Listen, while no single testimony stands alone as valid in some eyes, the weight of these combined all scream at us: Behold, the lamb of God who takes away the sins of the world.

1.14-15 tell us that Jesus begins his ministry, even before he picks his disciples (1.16-20); rd v 14a; we won’t hear of John again in Mark, (we hear of John’s disciples in 2.18) but we won’t hear from the Baptizer again until we learn of his death in chapter 6. As John records in his gospel – this is something John the Baptist knew was coming – He must increase, but I must decrease.

And the increase of Christ’s popularity is what we see as he begins his ministry. Let’s continue – 1.14b-15; we see this word gospel again – a nice bookend to this section. Maybe this is the end of the Introduction.

This is common for Mark: bookends to sections where he is focusing on something important. Some scholars call this the top and the tail. They bring the story back to the beginning – in a way. I’ll do my best to point them out along the way. I will try, but I’ll forget from time to time.

Caveat: I know you enjoy digging deeper into a text. I do, too. I know you like to be… well, to put it in a negative term… spoon-fed. Hey, I do, too! It is so much fun, it is so enjoyable to sit at the feet of someone who has done the hard work. I know you feel the same way about WEBS. But here is the problem. If we dig down deep into one small passage, we’ll spend forever in one book.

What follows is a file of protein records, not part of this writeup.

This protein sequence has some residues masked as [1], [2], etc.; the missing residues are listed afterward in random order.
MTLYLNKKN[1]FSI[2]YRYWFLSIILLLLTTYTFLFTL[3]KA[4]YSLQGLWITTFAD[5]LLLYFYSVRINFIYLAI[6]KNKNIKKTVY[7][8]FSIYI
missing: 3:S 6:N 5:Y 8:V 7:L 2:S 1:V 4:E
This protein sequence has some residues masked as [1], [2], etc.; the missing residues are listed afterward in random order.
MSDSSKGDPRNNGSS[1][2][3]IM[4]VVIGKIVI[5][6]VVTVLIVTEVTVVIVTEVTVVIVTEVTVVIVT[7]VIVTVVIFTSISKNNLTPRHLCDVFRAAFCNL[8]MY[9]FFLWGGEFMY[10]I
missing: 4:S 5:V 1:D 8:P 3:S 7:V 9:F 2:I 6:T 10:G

Example: just verse 1; or just v 2-9; or just 11-13; Can you see that if we did that we would be in the book of Mark for 5-7 years? I only want to spend the next 4 months in Mark. It might take 6 months, but that isn’t the plan.

Turn to 15.33-37; Mark is making reference to the O.T. again. Here it is a reference to Psalm 22.1-18; And at his death something happens: rd 15.3838 And the curtain of the temple was torn in two, from top to bottom. This is the 2nd time we’ve seen this word torn in Mark. Do you know it doesn’t appear at any other time in this book than the two we’ve seen? Mark uses this word torn only twice: Once when the heaven’s were being torn open and the Spirit descends upon the Messiah and here, when the curtain that separated the people from the presence of God was torn in two from top to bottom.

No man can make either one of those tears. Coincidence? I don’t think so. I think Mark’s goal here is to communicate to the reader that a way into the presence of God has been made. He came from heaven to earth and lived the perfect and sinless life, that he might make the payment of death on our behalf. His death opened a way into the holy of holies – the most holy place, that you and I might have access to God.